Conklin 10.1177/1534735404270335 Conklin Chemotherapy-Associated Oxidative Stress Chemotherapy-Associated Oxidative Stress: Impact on Chemotherapeutic Effectiveness Kenneth A. Conklin, MD, PhD Antineoplastic agents induce oxidative stress in biological and react with molecular oxygen to form superoxide systems. During cancer chemotherapy, oxidative stress- radicals. Although superoxide is not highly toxic, induced lipid peroxidation generates numerous electro- mitochondrial superoxide dismutase generates philic aldehydes that can attack many cellular targets. These hydrogen peroxide from superoxide radicals, and, in products of oxidative stress can slow cell cycle progression the presence of reduced iron or copper, the highly of cancer cells and cause cell cycle checkpoint arrest, effects toxic hydroxyl radical is formed via Fenton or Haber- that may interfere with the ability of anticancer drugs to kill We iss r eact ions. T he cyt o chrome P450 cancer cells. The aldehydes may also inhibit drug-induced monooxygenase system of the hepatic endoplasmic apoptosis (programmed cell death) by inactivating death re- reticulum (microsomes) also generates a substantial ceptors and inhibiting caspase activity. These effects would amount of ROS in the process of metabolizing a chem- also diminish the efficacy of the treatment. The use of anti- ically diverse group of compounds that includes most oxidants during chemotherapy may enhance therapy by reducing the generation of oxidative stress-induced of the drugs that we administer as well as environmen- aldehydes. tal substances. The plasma and nuclear membranes are less active sites of ROS production, and enzyme systems, such as the xanthine-xanthine oxidase Keywords: antioxidants; apoptosis; chemotherapy; oxidative stress system, can also generate ROS. ROS can interact with cellular macromolecules, including DNA, protein, and lipids, and interfere with vital cellular functions. Mutations caused by ROS can Reactive oxygen species (ROS) are essential for life result in malignant transformation and the develop- because of their role in many vital processes such as ment of cancer. ROS are also implicated in the etiol- signal transduction and the ability of phagocytes to ogy and progression of many other diseases. Under carry out their bactericidal activity. ROS include free normal conditions, antioxidant mechanisms, includ- radicals, such as hydroxyl and superoxide radicals, ing small-molecular-weight antioxidants and antioxi- which are substances with one or more orbital elec dant enzyme systems, scavenge ROS and protect the trons with unpaired spin states, and nonradicals, organism from the damaging effects of oxidative including hydrogen peroxide and singlet oxygen stress. However, under conditions of excessive oxida- (Table 1). Although carefully controlled processes tive stress, for example, those which occur with the regulate the production of ROS for their essential administration of certain drugs, cellular antioxidant functions, many cellular processes result in the gener mechanisms may be unable to prevent the adverse ation of ROS. An important site of this nonessential impact of ROS on critical cellular processes. In cancer generation of ROS, which constitutes oxidative stress, cells, processes such as the ordered progression is the electron transport system (ETS; Figure 1) that through the cell cycle and intact apoptotic processes resides within the inner membrane of mitochondria. are necessary for antineoplastic agents to exert their Normally, electrons are transferred from complex I optimal cytotoxic activity. Since many antineoplastic (NADH dehydrogenase) and complex II (succinate agents are capable of producing oxidative stress in dehydrogenase) to coenzyme Q10 and then to com- plex III, cytochrome c, and complex IV. Finally, 4 elec- trons are transferred to oxygen with the formation of KAC is at the Jonsson Comprehensive Cancer Center, David Geffen School of Medicine, University of California, Los Angeles. water. In the process, coupling of electron transport to Correspondence: Kenneth A. Conklin, MD, PhD, Department of oxidative phosphorylation results in adenosine Anesthesiology, David Geffen School of Medicine at UCLA, Box triphosphate generation. Although this process is very 951778, Los Angeles, CA 90095-1778. E-mail: kconklin@ efficient, about 2% of the electrons escape the ETS mednet.ucla.edu. DOI: 10.1177/1534735404270335 294 INTEGRATIVE CANCER THERAPIES 3(4); 2004 pp. 294-300 Chemotherapy-Associated Oxidative Stress Table 1. Mediators of Oxidative Stress A T P Reactive oxygen species Complex I Free radicals Hydroxyl radical: HO NADH ⋅ Complex III Complex IV Superoxide radical: O dHase Nonradicals Cyt. b, c Cyt.a, a Hydrogen peroxide: H O 1 Cyt.c 3 2 2 CoQ O 1 10 2 Singlet oxygen: O Lipid peroxidation products Peroxyl radical: ROO· Succ. Alkoxyl radical: RO· dHase Secondary products Malondialdehyde Complex II 4-hydroxyalkenals Figure 1 The electron transport system. Electrons flow from com- From Conklin KA. Dietary polyunsaturated fatty acids: impact on plex I (NADH dehydrogenase) and complex II (succinate cancer chemotherapy and radiation. Altern Med Rev. 2002;7:4-21. dehydrogenase) to coenzyme Q10, then to complex III, Reprinted with permission. cytochrome c, and complex IV. The final transfer is a 4- electron transfer to oxygen with the formation of water. The electron transport system is coupled at 3 sites to biological systems, ROS generated during cancer oxidative phosphorylation that results in the formation of adenosine triphosphate (ATP). chemotherapy may interfere with the efficacy of the treatment. Chemotherapy-Associated chondria of all cells. In cardiac cells, doxorubicin can penetrate the outer mitochondrial membrane and en- Oxidative Stress ter the cytosol where it is reduced by the cytosolic Antineoplastic agents have been shown to produce ox- NADH dehydrogenase. Intramolecular rearrange- idative stress in patients who receive these drugs dur- 1-11 ment results in formation of the lipophilic deoxy- ing cancer chemotherapy. This is evident by the aglycone of doxorubicin that penetrates the inner elevation of lipid peroxidation products; the reduc- membrane. There it competes with coenzyme Q10 tion of total radical-trapping capacity of blood plasma; (both are structurally quinones) as an electron accep- the reduction in plasma levels of antioxidants such as tor, diverting electrons to molecular oxygen with the vitamin E, vitamin C, and β-carotene; and the marked formation of superoxide radicals. reduction of tissue glutathione levels that occurs dur- In contrast to the above groups of antineoplastic ing chemotherapy. Those agents that generate high agents, taxanes (eg, paclitaxel and docetaxel), vinca levels of ROS include the anthracyclines (eg, alkaloids (eg, vincristine and vinblastine), anti- doxorubicin, epirubicin, and daunorubicin), alky- metabolites such as the antifolates, and nucleoside lating agents, platinum coordination complexes (eg, and nucleotide analogues generate only low levels of cisplatin, carboplatin, and oxaliplatin), epi oxidative stress (Figure 2). However, all antineoplastic podophyllotoxins (eg, etoposide and teniposide), and agents generate some ROS as they induce apoptosis in the camptothecins (eg, topotecan and irinotecan; Fig cancer cells. This is because one of the pathways of ure 2). The anthracyclines generate by far the highest drug-induced apoptosis involves the release of levels of oxidative stress. This is due to their ability to cytochrome c from mitochondria. When this occurs, divert electrons from the ETS of cardiac mitochon electrons are diverted from the ETS to oxygen by dria, resulting in formation of superoxide radicals, in NADH dehydrogenase and reduced coenzyme Q10, addition to generating ROS at other cellular sites. resulting in the formation of superoxide radicals. Doxorubicin, the most studied anthracycline, pos Oxidative stress interferes with cellular processes sesses a sugar moiety attached to a tetracycline ring (cell cycle progression and drug-induced apoptosis; that contains a quinone structure. Disruption of the see below) that are necessary for antineoplastic agents ETS by doxorubicin can occur only following reduc to exert their optimal cytotoxicity on cancer cells, and tion of the quinone to its semiquinone. Doxorubicin is modest levels of oxidative stress have been shown to hydrophilic and, in mitochondria of most cells, it can 15,16 reduce the cytotoxicity of anticancer drugs. Thus, not penetrate the inner membrane and be reduced by the formation of ROS that occurs when anticancer NADH dehydrogenase (complex I), which is located drugs are administered may diminish the effectiveness on the inner (matrix) surface. However, the structure of the treatment. In addition, since some side effects of the cardiac mitochondria inner membrane is caused by antineoplastic agents appear to be pre- unique in that it possesses an NADH dehydrogenase vented by certain antioxidants, administering these on the outer (cytosolic) surface in addition to the ma- supplements during chemotherapy may diminish the trix NADH dehydrogenase that is present in mito- INTEGRATIVE CANCER THERAPIES 3(4); 2004 295 Conklin OXIDATIVE STRESS AND OXIDATIVE STRESS AND CHE CHEM MOT OTH HE ERAP RAPY Y Hig High h A An ntth hr ra acy cyc clliin nes es Pt Pt- -co com mp plle ex xe es s Alkylating agents Alkylating agents Epi Epipod podoph ophy yllllo otto ox xiin ns s C Ca am mp pto toth the ec ciin ns s Pu Pur riin ne e//Py Pyr riim miid diin ne e Antimetabolites Antimetabolites Lo Low w T Ta axa xane nes s Vi Vin nca ca a allk ka alo loid ids s Figure 2 Oxidative stress and chemotherapy. The highest level of oxidative stress induced by antineoplastic agents is seen with the anthracyclines. This is due to their unique ability to generate reactive oxygen species in cardiac mitochondria. Platinum coordination complexes, al k y l ati n g agents, epi podophy l l o tox i ns, and camptothecins also generate high levels of oxidative Figure 3 The cell cycle. G1 = preparation for DNA synthesis; S = stress at multiple cellular sites. Nucleoside and nucleo- DNA synthesis; G2 = preparation for mitosis; M = mito- tide analogues, antifolates, taxanes, and vinca alkaloids sis. The cell cycle safeguards include the restriction generate only low levels of oxidative stress, which point (R) and the checkpoints (C). The restriction point is occurs primarily as a result of drug-induced apoptosis. passed only when all requirements for DNA synthesis are met. Checkpoint arrest occurs in response to cellular damage and leads either to repair of the damage or apoptosis if the damage is too severe to repair. development of side effects as well as improve the From Conklin KA. Dietary polyunsaturated fatty acids: impact on response to therapy. This contention is supported by cancer chemotherapy and radiation. Altern Med Rev. 2002;7:4-21. 17,18 Reprinted with permission. many preclinical and some clinical studies. Mediators of Oxidative Stress The Cell Cycle Free radicals (Table 1) generated during oxidative The cell cycle (Figure 3) consists of 4 phases: G1, S, G2, stress have many cellular targets, although one of the and M. During G1, the cell prepares for DNA synthe- primary targets is cellular lipids. Lipid peroxidation of sis. The S phase is the phase of DNA synthesis. During polyunsaturated fatty acids results in the formation of G2, the cell prepares for mitosis. The M phase is the peroxyl and alkoxyl radicals. These primary products phase of mitosis during which the cell divides into 2 of lipid peroxidation, which are highly reactive and daughter cells. The major regulatory points and safe- relatively short-lived, undergo further reactions to guards of the cell cycle include the restriction point form secondary products of lipid peroxidation that in (R) and the checkpoints (C). A cardinal feature of the clude a variety of aldehydes (Table 1) such as malondi normal cell cycle is strict control of the cellular deci- aldehyde, the 4-hydroxyalkenals, and acrolein. The sion to advance to another round of DNA synthesis. In aldehydes are more stable than the primary products the presence of mitogens and when other require- and can diffuse throughout the cell where they dam ments, such as the presence of adequate nutrients, are age cellular components and interfere with cellular met, the cell will pass the restriction point and is com- functions. Because of their electrophilic character, the mitted to another round of DNA synthesis. The check- aldehydes bind to nucleophilic groups of amino acids, points, which ensure that the integrity of the genome such as cysteine, lysine, histidine, serine, and tyrosine, is maintained, include the G1 and G2 checkpoints, which are critical components of enzyme active sites which arrest the cell cycle if DNA damage is detected; or are necessary for maintaining the tertiary structure the S phase checkpoint, which arrests the cell cycle if a of proteins. The binding of aldehydes to proteins, problem with DNA replication occurs; and the M which results in enzyme inhibition and alteration of phase checkpoint, which arrests the cell cycle if a prob- the structure of cellular receptors, may account for the lem with mitotic spindle assembly occurs. When the impact of oxidative stress on the cytotoxicity of anti- cell cycle arrests at a checkpoint, the cell either cor- neoplastic agents. 296 INTEGRATIVE CANCER THERAPIES 3(4); 2004 Chemotherapy-Associated Oxidative Stress rects the defect that is detected (eg, by repairing damaged DNA) or undergoes apoptosis. Oxidative stress reduces the rate of cell prolifera- tion by inhibiting the transition of cells from the G0 to the G1 phase, prolonging the G1 phase, slowing pro- gression through the S phase by inhibiting DNA syn- thesis, inhibiting cell cycle progression through the restriction point, and causing arrest at cell cycle check- 19-25 points. Thus, the rate of proliferation of cells in cul- ture (normal cells and cancer cells) decreases during 26-36 periods of oxidative stress, and oxidative stress slows 37-39 the growth of tumors in laboratory animals. The 4- hydroxyalkenals, specifically, have been shown to inhibit tumor cell growth in culture and in laboratory animals. Other studies clearly demonstrate that high 42,43 rates of growth of normal tissue (liver) and 20,44 tumors are associated with low levels of lipid peroxidation. Thus, it is not surprising that tumor cells have diminished levels of pro-oxidant enzymes and efficient antioxidant systems so that they can maintain a low level of intracellular oxidative stress 45-50 Figure 4 Cyclin-dependent kinases. The cyclin-dependent kin and a rapid rate of proliferation. The effects of oxi- ases (CDK1, CDK2, etc) are enzymes that ensure an dative stress on cell proliferation are most likely attrib- ordered progression through the cell cycle. The CDKs are the catalytic subunits that are activated when they utable to inhibition of critical enzymes by the alde- combine with their appropriate cyclins, which are the hydes, and selective inhibition of DNA polymerases by regulatory subunits of the enzymes. Once activated, the 21,51-53 4-hydroxyalkenals has been demonstrated. The CDKs phosphorylate their protein substrates, which allows the cell cycle to proceed. cyclin-dependent kinases (CDKs) are other likely tar- gets of the aldehydes. These enzymes (Figure 4) may enhance the repair processes and diminish the ensure an ordered progression through the phases of 54-56 efficacy of the treatment. In this regard, checkpoint the cell cycle, and their inhibition, for example, by the abrogation, the opposite of what occurs during oxida- CDK inhibitor p21 (the mediator of the p53 tumor tive stress, has been shown to enhance the cytotoxicity suppressor gene), prevents passage through the of most antineoplastic agents. By reducing the genera- restriction point and causes checkpoint arrest (Figure tion of aldehydes, antioxidants may counteract the 5). effects of chemotherapy-induced oxidative stress on Antineoplastic agents that exhibit cell cycle phase- the cell cycle and enhance the cytotoxicity of specific activities depend on cell cycle progression to antineoplastic agents. exert their antineoplastic activity, and interference with this progression will diminish the cytotoxicity of the drugs. Examples of agents that exhibit phase-spe Drug-Induced Apoptosis cific activities include (1) anthracyclines and epipodophyllotoxins that inhibit topoisomerase II The 2 major cellular pathways of drug-induced activity and act in the S phase, (2) antifolates and apoptosis are the mitochondrial pathway, initiated by nucleotide/nucleoside analogues that interfere with release of cytochrome c, and the CD95 death receptor DNA synthesis and act in the S phase, (3) vinca alka pathway, initiated by ligation of the death receptor by 14,57,58 - - loids and taxanes that interfere with the mitotic pro its ligand CD95L (Figure 6). Following the initiat cess and act primarily during the M phase, and (4) ing event, the apoptotic process is carried out by a fam camptothecins that inhibit topoisomerase I activity ily of enzymes called caspases. Caspases (cysteine- and act in the S phase. Even platinum coordination dependent aspartate directed proteases) are proteas - - complexes and alkylating agents, which are not con es that have a cysteine residue at the active site and re sidered to be phase-specific agents, require cells to quire a reducing environment for optimal activity. T h e p roapopt o t i c s ign a ls of CD95 ligat ion progress through the S phase and G2 phase of the cell (antineoplastic agents upregulate the receptor or in- cycle for apoptosis to occur. In addition, repair of DNA duce expression of the ligand) or cytochrome c re- damage caused by platinum coordination complexes lease activate initiator caspases (caspases-8 and -9, and alkylating agents results in resistance to these respectively) that subsequently activate the effector drugs, and checkpoint arrest during oxidative stress INTEGRATIVE CANCER THERAPIES 3(4); 2004 297 Conklin Figure 5 The G1 checkpoint. DNA damage results in stabilization of the p53 protein, which is the product of the p53 tumor Figure 6 Duel apoptotic pathways of chemotherapy. Cellular suppressor gene. The elevated level of cellular p53 pro- damage by antineoplastic agents initiates the process of tein that results from its stabilization induces synthesis apoptosis by causing release of cytochrome c from mito- of p21 protein. The p21 protein mediates checkpoint chondria or by activation of death receptors. These arrest by inhibition of CDK (cyclin-dependent kinase) proapoptotic events result in activation of unique pro- CDK activity. Once the cell cycle is arrested, the DNA teases, caspase 8 and caspase 9, which are termed ini- damage is repaired or the cell undergoes apoptosis if tiator caspases because they activate other caspases the damage is too severe to repair. (effector caspases) that carry out disassembly of the cell. From Conklin KA. Dietary polyunsaturated fatty acids: impact on cancer chemotherapy and radiation. Altern Med Rev. 2002;7:4-21. caspases (caspases-3, -6, and -7) that carry out disas- Reprinted with permission. sembly of the cell. Oxidative stress can induce apoptosis by causing 15,16 agents during oxidative stress. If so, antioxidants damage to cellular components (eg, DNA), and some may enhance the anticancer activity of cancer chemo- studies suggest that ROS are downstream mediators of therapy by reducing aldehyde generation during apoptosis. However, there is considerable evidence chemotherapy-induced oxidative stress. that apoptosis does not require ROS and that their Aldehydes generated by lipid peroxidation during generation is a late event after cells are already com- 61,62 chemotherapy-induced oxidative stress may also mitted to programmed cell death. Consistent with directly interfere with the CD95 death receptor path- this latter contention is the generation of ROS in mito- way of drug-induced apoptosis. The CD95 death chondria that occurs only after apoptosis is initiated by receptor has a cysteine-rich extracellular domain, cytochrome c release. making it a potential target for binding by strongly In contrast to oxidative stress-induced apoptosis, 63-65 electrophilic agents such as the aldehydes. Binding of excessive oxidative stress inhibits caspase activity 15,16 aldehydes to death receptors may mimic the effect of and drug-induced apoptosis, thereby interfering death receptor antibodies that bind the extracellular with the ability of antineoplastic agents to kill tumor 15,16 domain and interfere with ligand binding and drug- cells. Caspase inhibition by other means, such as induced apoptosis. Thus, antioxidants, by reducing that caused by the cowpox virus CrmA protein when it the level of aldehydes, may facilitate drug-induced is overexpressed in leukemia cells, has also been apoptosis via the CD95 pathway. shown to confer resistance to a variety of antineoplas- tic agents. Electrophilic aldehydes, such as the tetrapeptide aldehyde (acetyl-Tyr-Val-Ala-Asp-H) that Conclusion was used to characterize caspase-1, covalently bind to Oxidative stress interferes with many cellular func- the sulfhydryl group of the cysteine residue at the tions, such as cell cycle progression and apoptotic active site of caspases and inhibit their activity. Thus, pathways, that can reduce the ability of antineoplastic aldehyde generation, resulting in caspase inhibition, agents to kill cancer cells. 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Journal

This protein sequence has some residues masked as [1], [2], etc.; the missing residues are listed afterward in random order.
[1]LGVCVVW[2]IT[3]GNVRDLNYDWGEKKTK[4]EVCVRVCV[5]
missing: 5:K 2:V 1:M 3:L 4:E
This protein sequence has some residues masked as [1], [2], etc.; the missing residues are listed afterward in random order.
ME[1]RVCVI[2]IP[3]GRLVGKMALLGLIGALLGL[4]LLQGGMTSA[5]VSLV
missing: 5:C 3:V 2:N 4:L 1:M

Integrative Cancer TherapiesSAGE

Published: Jul 25, 2016

Keywords: antioxidants; apoptosis; chemotherapy; oxidative stress